She Got Her Dress Where?
SANDRA M. JONES; Chicago Tribune
In a marriage of discount and dreams, a major retailer wants to prove that a once-in-a-lifetime experience doesn’t require a once-in-a-lifetime investment. So here comes the bride … in a budget wedding gown from Target.The gowns, sold through Target.com for less than $200, have appeared in recent weeks on “Oprah” and on the pages of Lucky and Glamour magazines. And they’ve caused a stir on fashion blogs, where their arrival has ignited a debate about whether there are any boundaries left when it comes to saving money.Perhaps it was only a matter of time before a store like Target decided to get in on one of life’s most sacred, ceremonial and expensive undertakings. The nation’s second-largest discount retailer pioneered the idea of bringing design and style to the masses in everything from teapots and baby clothes to ottomans and chocolates.
PUSHING ‘CHEAP CHIC’ TO THE LIMIT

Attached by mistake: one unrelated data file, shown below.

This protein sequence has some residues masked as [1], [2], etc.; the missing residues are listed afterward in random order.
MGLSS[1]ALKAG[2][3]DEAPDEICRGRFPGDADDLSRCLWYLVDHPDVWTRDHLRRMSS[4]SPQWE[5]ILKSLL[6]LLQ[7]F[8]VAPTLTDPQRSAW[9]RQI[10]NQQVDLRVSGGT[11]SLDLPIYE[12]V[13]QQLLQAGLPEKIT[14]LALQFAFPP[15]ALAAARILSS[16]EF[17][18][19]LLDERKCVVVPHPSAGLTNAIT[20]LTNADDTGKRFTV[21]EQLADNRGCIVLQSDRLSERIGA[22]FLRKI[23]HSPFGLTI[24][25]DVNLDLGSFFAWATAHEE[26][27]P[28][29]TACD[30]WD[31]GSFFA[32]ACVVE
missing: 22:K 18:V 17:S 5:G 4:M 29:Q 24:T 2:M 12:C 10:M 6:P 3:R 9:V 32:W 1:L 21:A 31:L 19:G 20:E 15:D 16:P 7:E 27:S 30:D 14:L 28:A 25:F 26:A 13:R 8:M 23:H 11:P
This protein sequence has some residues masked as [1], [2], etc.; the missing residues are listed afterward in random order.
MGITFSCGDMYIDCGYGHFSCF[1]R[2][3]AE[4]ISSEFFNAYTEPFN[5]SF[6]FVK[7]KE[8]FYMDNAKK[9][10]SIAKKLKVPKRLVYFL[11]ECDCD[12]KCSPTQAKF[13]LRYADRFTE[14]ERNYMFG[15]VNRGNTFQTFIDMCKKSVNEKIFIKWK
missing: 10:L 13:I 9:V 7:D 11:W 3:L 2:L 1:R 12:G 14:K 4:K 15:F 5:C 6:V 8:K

Marketing to brides is nothing new for the Minneapolis-based retailer, which has operated its Club Wedd registry for more than a decade. Only time will tell if adding wedding gowns to the list is a logical extension or an overreach of the “cheap chic” phenomenon the chain gets credit for popularizing.“It certainly is quite bold,” said Wendy Liebmann, president of WSL Strategic Retail, a New York-based consulting firm that has studied the bridal industry. “It’s taking them into an area where you say: ‘Wait a minute. Is it cheesy to buy your wedding dress at Target for $100?’ It’s a very delicate balance. If anybody has the brand equity to do it, Target is the one.”Cheap chic – sometimes also referred to as the democratization of fashion – has led Americans to expect both thoughtful design and a low price. You can pin the idea on the convergence of warehouse-style stores, an increasingly sophisticated public and a faster-paced economy that now brings the freshest ideas from Paris and Milan to the mall in a matter of weeks.
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